3 The literature concerning this domain is extremely large. However, in the evaluation of Chile's Fondo de Solidaridad e Inversiocial (FOSIS) Raczynski, D., et al.: (Proyecto de fortalecimiento institucional del Fondo de Solidaridad e Inversiocial (FOSIS) de Chile. Componente 2: Evaluaci redisee programas, mimeo Santiago, 1996) examines not only the importance of popular participation, but also reviews the consequences of this factor on the structures of government and the coordination needs of poverty eradication programmes. Targeting, and other issues concerning the experience of social funds in Latin America are well summarised in Siri, G.: Social Investment funds in Latin America, CEPAL Review No. 59, August 1996.

The organisation of the poorest communities to select interventions, and the coordinated implementation of actions require local or regional level organisations. Where these structures do not exist they must be created, and where they do they must be strengthened. As implementing agencies, these structures must be trained in programme selection, the promotion of popular participation, and in the management and monitoring of local projects. Experiences in Brazil4 show possible strategies to strengthen regional and local governments. This was achieved, in this particular example, by:

4 See Tendler, J. and Freedheim, S.: Trust in a rent seeking world: Health and government transformed in Northeast Brazil-in World Development, Vol. 22 pp. 1771-1791, 1994.

5 Op. cit, pp. 1773.

a) A very tight control by the provincial government over the employment of local staff;

b) A “rigorous process of meritocratic selection and training, unending publicity, and repeated public prizes for good performance”;5 and

c) The voluntary assumption of greater responsibilities stemming both from the increased community interest on the work performed by the officials as a result of the aforementioned publicity campaigns and the strengthened relationships between public officials and the people they serve.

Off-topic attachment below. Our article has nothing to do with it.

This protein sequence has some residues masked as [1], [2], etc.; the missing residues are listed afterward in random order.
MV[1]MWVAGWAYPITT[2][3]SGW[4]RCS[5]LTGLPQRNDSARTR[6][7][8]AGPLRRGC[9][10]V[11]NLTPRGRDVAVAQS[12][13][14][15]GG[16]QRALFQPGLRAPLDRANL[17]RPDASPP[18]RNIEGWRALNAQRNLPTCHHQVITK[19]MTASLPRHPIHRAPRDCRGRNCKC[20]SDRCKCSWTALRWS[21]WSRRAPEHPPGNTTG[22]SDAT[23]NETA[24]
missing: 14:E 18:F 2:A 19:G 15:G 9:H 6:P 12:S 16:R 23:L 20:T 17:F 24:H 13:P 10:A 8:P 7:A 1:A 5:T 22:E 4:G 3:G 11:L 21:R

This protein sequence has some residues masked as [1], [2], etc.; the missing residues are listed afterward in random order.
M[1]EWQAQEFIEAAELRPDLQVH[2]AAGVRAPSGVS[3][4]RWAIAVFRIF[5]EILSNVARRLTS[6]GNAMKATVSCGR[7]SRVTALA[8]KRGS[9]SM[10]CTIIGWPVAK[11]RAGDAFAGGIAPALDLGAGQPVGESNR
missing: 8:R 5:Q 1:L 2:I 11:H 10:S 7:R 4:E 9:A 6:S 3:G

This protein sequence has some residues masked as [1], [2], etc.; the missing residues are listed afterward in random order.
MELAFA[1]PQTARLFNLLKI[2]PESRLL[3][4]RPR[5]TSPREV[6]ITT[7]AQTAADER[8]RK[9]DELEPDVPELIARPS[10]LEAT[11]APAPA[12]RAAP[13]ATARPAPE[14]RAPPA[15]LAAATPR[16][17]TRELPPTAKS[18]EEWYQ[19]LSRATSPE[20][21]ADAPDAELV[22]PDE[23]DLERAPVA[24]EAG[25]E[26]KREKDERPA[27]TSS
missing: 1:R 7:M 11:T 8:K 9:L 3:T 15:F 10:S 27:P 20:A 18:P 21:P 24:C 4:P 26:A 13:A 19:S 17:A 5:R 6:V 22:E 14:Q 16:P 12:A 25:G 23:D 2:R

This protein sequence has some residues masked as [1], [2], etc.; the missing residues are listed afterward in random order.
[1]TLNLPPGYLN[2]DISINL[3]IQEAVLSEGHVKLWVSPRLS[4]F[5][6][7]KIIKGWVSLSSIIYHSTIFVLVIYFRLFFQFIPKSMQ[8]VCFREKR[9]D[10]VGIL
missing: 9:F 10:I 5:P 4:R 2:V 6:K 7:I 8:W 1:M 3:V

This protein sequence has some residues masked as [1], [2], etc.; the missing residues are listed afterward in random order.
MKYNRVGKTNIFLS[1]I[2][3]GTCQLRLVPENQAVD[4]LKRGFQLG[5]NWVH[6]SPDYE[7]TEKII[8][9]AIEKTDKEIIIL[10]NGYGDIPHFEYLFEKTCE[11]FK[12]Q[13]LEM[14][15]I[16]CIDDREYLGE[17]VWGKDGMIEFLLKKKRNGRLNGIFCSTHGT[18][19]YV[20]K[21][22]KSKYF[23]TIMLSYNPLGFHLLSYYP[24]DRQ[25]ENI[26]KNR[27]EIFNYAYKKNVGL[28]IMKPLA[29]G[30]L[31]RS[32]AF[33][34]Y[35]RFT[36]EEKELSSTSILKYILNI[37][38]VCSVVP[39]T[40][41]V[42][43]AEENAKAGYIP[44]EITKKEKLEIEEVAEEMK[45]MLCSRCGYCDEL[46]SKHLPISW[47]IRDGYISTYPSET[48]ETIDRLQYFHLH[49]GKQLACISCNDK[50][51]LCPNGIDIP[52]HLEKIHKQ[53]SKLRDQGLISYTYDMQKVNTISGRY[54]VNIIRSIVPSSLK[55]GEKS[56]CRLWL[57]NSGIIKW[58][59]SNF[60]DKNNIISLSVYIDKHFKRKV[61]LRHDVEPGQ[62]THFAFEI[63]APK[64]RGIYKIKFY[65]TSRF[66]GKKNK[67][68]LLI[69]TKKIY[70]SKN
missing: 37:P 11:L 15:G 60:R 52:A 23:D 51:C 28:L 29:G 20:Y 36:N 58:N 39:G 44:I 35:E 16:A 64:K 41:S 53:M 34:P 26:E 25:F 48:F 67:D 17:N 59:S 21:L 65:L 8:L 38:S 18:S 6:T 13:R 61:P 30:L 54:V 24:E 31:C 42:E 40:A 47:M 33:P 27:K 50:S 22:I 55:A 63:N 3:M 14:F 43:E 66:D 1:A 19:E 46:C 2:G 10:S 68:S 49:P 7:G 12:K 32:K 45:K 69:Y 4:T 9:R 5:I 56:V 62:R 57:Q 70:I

Clearly, technical advisory services must concentrate in increasing the absorptive capacity and productivity of public entities even when many of the reforms now being advocated tend to strengthen the private rather than the public sector.6

6 Sahn, D.E.: Assessing the impact of external assistance on poverty: Concepts and experiences in Africa, Methods for Evaluation of poverty oriented aid interventions. Seminar Report, Copenhagen, 5-6 July 1995, DANIDA.

Programme Objective

Mutually reinforcing actions must be undertaken to combat poverty through employment creation both at the macro-economic and sectoral levels. The major objective of this Programme is thus to contribute to the capacity building at the national, regional and sub-regional levels in sub-Saharan Africa to be able to implement an employment led, poverty reducing, strategy.

A more coordinated approach to policy formulation and development planning should be pursued to ensure that possible employment implications of policy decisions and programmes are carefully analysed. This must be done both in terms of specific measures and their inter-relationship. Thus, particular attention should be given to the coherence between the planning and budgetary authorities. Effective expenditures within specific planning policies will result in quality employment, in the reduction of poverty and to the improvement standards of living. This calls for capacity building and the provision of technical assistance in well defined areas of work.

Contents

The initial step in any employment generating strategy is to build up capacity in the relevant ministries as well as the representative institutions of the civil society to design and implement the of investment-led growth strategy. This is going to be achieved through the implementation of a regional programme to develop the national and regional capacity through the analysis and design alternative employment generating investment strategies. In so far as investment policies determine the volume and sectoral composition of direct interventions, the Poverty reducing employment strategies for sub-Saharan Africa is the key component of the programme. It will be summarised in Chapter I. Given its importance, the complete project document for this component is annexed to this Programme of Action.

The technical cooperation elements of a Programme of Action will abandon piece-meal interventions in favour of systematic programmes that can make a difference in creating jobs and reducing poverty. Mutually supportive technical assistance activities are proposed at both the regional and national levels, and will be described in Chapter II. It includes three regional level activities, and technical support at the national level in the following areas:

1. Promoting social dialogue for training Chapter II, section 2.2.1.

2. Small and medium enterprise development described in Chapter II, section 2.2.2.

3. Improving the data for employment and poverty reduction policy making, as detailed in Chapter II, section 2.2.3.

4. Employment-intensive programmes for the creation and rehabilitation of infrastructure, described in Chapter II, section 2.2.4.

5. Policies and programmes to enhance women's employment and their participation in decision making presented in Chapter II, section 2.2.5.

6. Policies and programmes for job creation through broad-based rural development (summarised in Chapter II, section 2.2.6.), including the promotion of developmental institutions (e.g. cooperatives described in section 2.2.7.).